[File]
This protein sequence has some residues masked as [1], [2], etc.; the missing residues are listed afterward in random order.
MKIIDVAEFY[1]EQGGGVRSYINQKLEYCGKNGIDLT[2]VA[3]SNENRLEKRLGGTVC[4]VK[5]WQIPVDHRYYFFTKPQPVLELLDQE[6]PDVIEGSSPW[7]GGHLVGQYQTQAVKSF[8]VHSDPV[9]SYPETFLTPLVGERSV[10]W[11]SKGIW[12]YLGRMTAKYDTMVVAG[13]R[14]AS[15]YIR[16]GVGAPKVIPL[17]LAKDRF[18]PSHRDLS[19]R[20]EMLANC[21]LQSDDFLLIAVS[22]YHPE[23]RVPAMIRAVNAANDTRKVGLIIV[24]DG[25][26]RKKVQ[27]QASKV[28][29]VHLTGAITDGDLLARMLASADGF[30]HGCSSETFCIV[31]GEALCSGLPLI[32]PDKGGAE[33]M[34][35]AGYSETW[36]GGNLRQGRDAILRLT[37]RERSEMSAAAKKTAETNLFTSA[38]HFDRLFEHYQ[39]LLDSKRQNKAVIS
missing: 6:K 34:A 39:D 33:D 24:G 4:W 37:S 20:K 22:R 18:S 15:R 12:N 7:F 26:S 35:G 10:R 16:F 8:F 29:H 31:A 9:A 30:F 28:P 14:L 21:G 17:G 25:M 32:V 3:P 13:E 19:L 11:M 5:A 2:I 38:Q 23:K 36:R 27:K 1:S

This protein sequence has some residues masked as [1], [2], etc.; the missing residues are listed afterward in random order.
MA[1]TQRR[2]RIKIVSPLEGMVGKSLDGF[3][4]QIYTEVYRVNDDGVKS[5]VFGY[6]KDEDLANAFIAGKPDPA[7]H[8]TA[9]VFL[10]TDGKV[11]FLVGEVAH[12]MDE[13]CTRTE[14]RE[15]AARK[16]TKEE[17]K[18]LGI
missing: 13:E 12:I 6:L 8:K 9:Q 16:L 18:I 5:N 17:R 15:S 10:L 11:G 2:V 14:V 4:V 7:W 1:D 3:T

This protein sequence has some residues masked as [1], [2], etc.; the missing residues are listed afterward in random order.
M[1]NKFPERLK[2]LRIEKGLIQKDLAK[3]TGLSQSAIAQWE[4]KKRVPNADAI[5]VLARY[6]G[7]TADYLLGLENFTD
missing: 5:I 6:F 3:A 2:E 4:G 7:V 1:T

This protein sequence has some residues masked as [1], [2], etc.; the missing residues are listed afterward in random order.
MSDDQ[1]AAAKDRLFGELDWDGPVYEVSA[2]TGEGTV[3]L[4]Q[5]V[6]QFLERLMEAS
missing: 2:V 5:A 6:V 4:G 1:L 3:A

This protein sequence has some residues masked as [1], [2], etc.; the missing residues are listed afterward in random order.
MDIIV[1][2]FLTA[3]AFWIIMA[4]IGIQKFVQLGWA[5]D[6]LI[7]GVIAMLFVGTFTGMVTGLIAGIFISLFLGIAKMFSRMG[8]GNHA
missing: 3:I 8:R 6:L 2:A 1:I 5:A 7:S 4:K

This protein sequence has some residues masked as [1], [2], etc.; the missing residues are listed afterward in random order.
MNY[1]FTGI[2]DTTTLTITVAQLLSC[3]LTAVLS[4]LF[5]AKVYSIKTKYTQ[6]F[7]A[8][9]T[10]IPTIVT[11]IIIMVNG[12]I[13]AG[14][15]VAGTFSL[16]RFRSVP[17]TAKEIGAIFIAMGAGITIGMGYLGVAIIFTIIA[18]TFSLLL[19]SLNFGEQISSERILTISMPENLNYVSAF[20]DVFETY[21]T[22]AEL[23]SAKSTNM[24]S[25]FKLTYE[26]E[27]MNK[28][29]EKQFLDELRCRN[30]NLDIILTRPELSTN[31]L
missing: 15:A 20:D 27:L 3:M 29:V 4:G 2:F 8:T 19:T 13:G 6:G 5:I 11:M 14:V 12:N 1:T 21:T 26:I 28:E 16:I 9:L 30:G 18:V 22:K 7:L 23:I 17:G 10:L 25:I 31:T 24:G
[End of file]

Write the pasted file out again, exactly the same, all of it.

This protein sequence has some residues masked as [1], [2], etc.; the missing residues are listed afterward in random order.
MKIIDVAEFY[1]EQGGGVRSYINQKLEYCGKNGIDLT[2]VA[3]SNENRLEKRLGGTVC[4]VK[5]WQIPVDHRYYFFTKPQPVLELLDQE[6]PDVIEGSSPW[7]GGHLVGQYQTQAVKSF[8]VHSDPV[9]SYPETFLTPLVGERSV[10]W[11]SKGIW[12]YLGRMTAKYDTMVVAG[13]R[14]AS[15]YIR[16]GVGAPKVIPL[17]LAKDRF[18]PSHRDLS[19]R[20]EMLANC[21]LQSDDFLLIAVS[22]YHPE[23]RVPAMIRAVNAANDTRKVGLIIV[24]DG[25][26]RKKVQ[27]QASKV[28][29]VHLTGAITDGDLLARMLASADGF[30]HGCSSETFCIV[31]GEALCSGLPLI[32]PDKGGAE[33]M[34][35]AGYSETW[36]GGNLRQGRDAILRLT[37]RERSEMSAAAKKTAETNLFTSA[38]HFDRLFEHYQ[39]LLDSKRQNKAVIS
missing: 6:K 34:A 39:D 33:D 24:G 4:W 37:S 20:K 22:R 18:S 15:R 12:N 7:F 26:S 35:G 10:R 16:F 8:F 29:H 31:A 9:A 30:F 28:P 14:L 21:G 17:G 25:M 32:V 3:P 13:E 19:L 11:M 5:A 2:I 38:Q 23:K 36:R 27:K 1:S

This protein sequence has some residues masked as [1], [2], etc.; the missing residues are listed afterward in random order.
MA[1]TQRR[2]RIKIVSPLEGMVGKSLDGF[3][4]QIYTEVYRVNDDGVKS[5]VFGY[6]KDEDLANAFIAGKPDPA[7]H[8]TA[9]VFL[10]TDGKV[11]FLVGEVAH[12]MDE[13]CTRTE[14]RE[15]AARK[16]TKEE[17]K[18]LGI
missing: 13:E 12:I 6:L 8:K 9:Q 16:L 18:I 5:N 17:R 15:S 10:L 11:G 2:V 14:V 4:V 7:W 1:D 3:T

This protein sequence has some residues masked as [1], [2], etc.; the missing residues are listed afterward in random order.
M[1]NKFPERLK[2]LRIEKGLIQKDLAK[3]TGLSQSAIAQWE[4]KKRVPNADAI[5]VLARY[6]G[7]TADYLLGLENFTD
missing: 5:I 6:F 3:A 2:E 4:G 7:V 1:T

This protein sequence has some residues masked as [1], [2], etc.; the missing residues are listed afterward in random order.
MSDDQ[1]AAAKDRLFGELDWDGPVYEVSA[2]TGEGTV[3]L[4]Q[5]V[6]QFLERLMEAS
missing: 2:V 5:A 6:V 4:G 1:L 3:A

This protein sequence has some residues masked as [1], [2], etc.; the missing residues are listed afterward in random order.
MDIIV[1][2]FLTA[3]AFWIIMA[4]IGIQKFVQLGWA[5]D[6]LI[7]GVIAMLFVGTFTGMVTGLIAGIFISLFLGIAKMFSRMG[8]GNHA
missing: 3:I 8:R 6:L 2:A 1:I 5:A 7:S 4:K

This protein sequence has some residues masked as [1], [2], etc.; the missing residues are listed afterward in random order.
MNY[1]FTGI[2]DTTTLTITVAQLLSC[3]LTAVLS[4]LF[5]AKVYSIKTKYTQ[6]F[7]A[8][9]T[10]IPTIVT[11]IIIMVNG[12]I[13]AG[14][15]VAGTFSL[16]RFRSVP[17]TAKEIGAIFIAMGAGITIGMGYLGVAIIFTIIA[18]TFSLLL[19]SLNFGEQISSERILTISMPENLNYVSAF[20]DVFETY[21]T[22]AEL[23]SAKSTNM[24]S[25]FKLTYE[26]E[27]MNK[28][29]EKQFLDELRCRN[30]NLDIILTRPELSTN[31]L
missing: 15:A 20:D 27:L 3:M 29:V 4:G 2:F 8:T 19:T 13:G 6:G 5:I 11:M 14:V 12:N 1:T 21:T 26:I 28:E 16:I 9:L 30:G 18:V 22:K 7:L 23:I 17:G 10:L 25:I 31:T 24:G